Former All Blacks guru Graham Henry, a former headmaster, would address the media as if he had just called us to assembly. He often finished an answer by turning it into a question.
“Richie McCaw is a captain in the finest tradition of All Blacks rugby, isn’t he?” Henry might say.
If a question was clumsily framed Henry would turn on his interrogator with sarcasm. He had a sense of haughtiness about him but it was actually quite endearing. Steve Hansen, the man who succeeded him, is the same but the former policeman just ends up sounding sardonic.
Jake White, another former schoolteacher, was fond of starting a sentence with “Again, like I said …” when he knew he was set to repeat what he had just said three minutes earlier, or at a press conference three months previously. He said that once at a press conference in Ireland when a South African journo’s phone rang. The lyrics to the start of the offending ring tone went: “Tennisballe, krieketballe, sokkerballe as jy wil. [Tennis balls, cricket balls, soccer balls if you have to].” This was the opening refrain of a hideous but wildly popular Afrikaans song at the time titled Leeuloop.
White held the traditions of the game and the Springboks dear, and would often talk about them. He obsessed, in a good way, about team selection. “In the past players were dropped and then you start again. I’m not going to do that. I’ve got to teach the players that I’ve got to get it right,” he rather presciently told us in Perth in 2004. He won the RWC three years later.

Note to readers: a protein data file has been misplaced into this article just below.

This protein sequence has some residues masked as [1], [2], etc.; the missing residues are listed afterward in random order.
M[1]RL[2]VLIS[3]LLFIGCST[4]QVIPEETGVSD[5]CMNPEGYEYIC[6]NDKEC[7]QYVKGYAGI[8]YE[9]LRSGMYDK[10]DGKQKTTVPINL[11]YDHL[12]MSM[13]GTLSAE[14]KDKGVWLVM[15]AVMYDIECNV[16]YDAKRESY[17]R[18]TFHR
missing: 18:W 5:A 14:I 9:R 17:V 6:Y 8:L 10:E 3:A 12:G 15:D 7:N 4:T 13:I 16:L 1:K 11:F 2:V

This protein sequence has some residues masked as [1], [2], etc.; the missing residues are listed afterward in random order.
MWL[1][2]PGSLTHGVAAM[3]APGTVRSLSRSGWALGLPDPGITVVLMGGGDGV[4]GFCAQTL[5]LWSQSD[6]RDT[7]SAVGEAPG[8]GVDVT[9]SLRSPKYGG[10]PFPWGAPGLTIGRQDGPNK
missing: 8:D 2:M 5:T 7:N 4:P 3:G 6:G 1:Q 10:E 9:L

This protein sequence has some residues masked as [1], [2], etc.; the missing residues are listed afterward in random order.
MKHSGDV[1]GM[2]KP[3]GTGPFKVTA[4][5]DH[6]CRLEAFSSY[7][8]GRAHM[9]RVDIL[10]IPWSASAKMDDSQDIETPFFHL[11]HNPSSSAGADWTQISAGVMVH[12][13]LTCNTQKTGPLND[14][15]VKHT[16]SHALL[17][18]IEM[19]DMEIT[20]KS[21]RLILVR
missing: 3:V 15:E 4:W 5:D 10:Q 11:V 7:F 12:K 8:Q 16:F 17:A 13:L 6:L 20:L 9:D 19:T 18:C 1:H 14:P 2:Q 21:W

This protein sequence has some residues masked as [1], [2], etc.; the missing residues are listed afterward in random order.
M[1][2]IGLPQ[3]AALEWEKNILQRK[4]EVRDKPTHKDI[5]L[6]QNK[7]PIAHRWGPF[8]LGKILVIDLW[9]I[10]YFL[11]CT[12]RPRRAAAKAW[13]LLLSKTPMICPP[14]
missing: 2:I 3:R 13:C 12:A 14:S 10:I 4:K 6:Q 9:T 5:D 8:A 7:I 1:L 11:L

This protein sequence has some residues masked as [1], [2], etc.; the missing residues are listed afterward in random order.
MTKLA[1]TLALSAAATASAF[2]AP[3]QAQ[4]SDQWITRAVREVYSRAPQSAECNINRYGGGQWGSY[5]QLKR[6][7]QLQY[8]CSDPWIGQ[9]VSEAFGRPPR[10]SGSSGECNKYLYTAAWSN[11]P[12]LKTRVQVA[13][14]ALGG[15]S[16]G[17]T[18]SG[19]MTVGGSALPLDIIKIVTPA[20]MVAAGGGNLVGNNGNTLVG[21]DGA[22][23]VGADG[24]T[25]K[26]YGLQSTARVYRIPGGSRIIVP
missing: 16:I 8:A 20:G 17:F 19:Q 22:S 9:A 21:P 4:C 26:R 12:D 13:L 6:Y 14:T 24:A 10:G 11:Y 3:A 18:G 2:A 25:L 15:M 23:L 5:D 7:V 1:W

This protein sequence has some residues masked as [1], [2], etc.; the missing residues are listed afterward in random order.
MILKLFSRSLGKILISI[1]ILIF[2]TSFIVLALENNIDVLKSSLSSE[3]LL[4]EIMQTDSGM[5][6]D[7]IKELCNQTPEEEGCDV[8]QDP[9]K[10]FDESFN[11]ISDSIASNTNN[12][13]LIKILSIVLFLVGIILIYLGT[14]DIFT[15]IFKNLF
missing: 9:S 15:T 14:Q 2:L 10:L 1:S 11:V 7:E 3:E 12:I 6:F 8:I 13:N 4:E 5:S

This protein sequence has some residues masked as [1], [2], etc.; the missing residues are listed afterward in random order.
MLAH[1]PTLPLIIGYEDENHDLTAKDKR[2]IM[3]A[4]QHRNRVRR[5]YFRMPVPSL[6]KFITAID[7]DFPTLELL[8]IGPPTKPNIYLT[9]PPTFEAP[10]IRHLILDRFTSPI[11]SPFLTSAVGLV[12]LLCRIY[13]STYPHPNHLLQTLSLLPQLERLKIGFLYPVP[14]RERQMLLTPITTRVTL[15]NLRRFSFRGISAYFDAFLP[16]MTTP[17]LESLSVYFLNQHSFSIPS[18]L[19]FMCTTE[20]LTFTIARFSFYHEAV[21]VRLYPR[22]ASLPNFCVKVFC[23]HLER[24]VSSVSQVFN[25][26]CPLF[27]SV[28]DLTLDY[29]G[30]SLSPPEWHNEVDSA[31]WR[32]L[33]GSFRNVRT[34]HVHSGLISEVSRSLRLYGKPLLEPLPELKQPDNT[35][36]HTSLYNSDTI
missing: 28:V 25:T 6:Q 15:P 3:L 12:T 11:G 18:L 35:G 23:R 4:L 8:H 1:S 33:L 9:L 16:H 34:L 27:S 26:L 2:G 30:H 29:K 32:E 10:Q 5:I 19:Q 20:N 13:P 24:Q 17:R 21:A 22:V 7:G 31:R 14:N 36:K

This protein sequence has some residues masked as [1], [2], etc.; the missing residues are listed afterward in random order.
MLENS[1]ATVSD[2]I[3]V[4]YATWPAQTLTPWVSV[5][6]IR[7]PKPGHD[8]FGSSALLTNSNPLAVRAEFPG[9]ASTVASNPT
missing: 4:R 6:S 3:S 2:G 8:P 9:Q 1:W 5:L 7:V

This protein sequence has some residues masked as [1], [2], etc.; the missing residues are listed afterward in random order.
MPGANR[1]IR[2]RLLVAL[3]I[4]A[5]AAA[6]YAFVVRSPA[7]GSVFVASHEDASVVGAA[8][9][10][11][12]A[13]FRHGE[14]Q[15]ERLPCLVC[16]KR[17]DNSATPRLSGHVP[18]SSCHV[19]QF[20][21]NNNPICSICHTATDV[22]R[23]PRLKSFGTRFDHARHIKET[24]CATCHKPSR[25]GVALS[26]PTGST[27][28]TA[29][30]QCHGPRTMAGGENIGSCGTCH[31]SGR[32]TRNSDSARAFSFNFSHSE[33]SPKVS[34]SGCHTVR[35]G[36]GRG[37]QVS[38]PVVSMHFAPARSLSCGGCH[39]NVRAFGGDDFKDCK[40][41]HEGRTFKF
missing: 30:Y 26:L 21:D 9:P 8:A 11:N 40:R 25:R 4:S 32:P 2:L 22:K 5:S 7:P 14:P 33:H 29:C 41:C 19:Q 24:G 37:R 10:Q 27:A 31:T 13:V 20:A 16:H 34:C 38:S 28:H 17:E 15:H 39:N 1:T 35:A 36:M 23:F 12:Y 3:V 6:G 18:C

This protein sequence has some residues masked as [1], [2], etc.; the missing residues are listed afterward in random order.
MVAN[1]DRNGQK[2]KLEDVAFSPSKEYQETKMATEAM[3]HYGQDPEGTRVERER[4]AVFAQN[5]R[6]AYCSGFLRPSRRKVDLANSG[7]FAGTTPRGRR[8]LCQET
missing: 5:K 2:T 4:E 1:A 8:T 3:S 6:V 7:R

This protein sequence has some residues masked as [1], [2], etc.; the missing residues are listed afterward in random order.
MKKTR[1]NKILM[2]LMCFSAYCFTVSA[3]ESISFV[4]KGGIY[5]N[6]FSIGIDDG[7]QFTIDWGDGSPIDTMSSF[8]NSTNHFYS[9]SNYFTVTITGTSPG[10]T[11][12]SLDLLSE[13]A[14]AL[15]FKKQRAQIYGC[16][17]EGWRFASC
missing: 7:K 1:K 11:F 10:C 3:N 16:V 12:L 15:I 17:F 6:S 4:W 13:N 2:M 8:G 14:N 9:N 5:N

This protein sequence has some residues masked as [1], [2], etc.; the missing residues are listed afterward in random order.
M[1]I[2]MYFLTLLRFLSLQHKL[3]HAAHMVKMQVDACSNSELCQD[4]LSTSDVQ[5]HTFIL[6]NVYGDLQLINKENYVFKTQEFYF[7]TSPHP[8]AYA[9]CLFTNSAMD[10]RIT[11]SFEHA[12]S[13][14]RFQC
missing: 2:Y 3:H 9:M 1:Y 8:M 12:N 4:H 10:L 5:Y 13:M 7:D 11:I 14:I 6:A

Another former Bok coach, Rudolf Straeuli, when he believed he was required to respond to something that to him is clear and obvious, would start by saying: “Basically …”
When he was Bok coach, Straeuli gave you the impression that he got some of his media training from the Stasi, but as turnarounds go, his has been remarkable. In fact, he just about rehabilitated, if not reinvented, himself first as commercial manager at the Sharks before joining the Lions where he started as chief executive officer.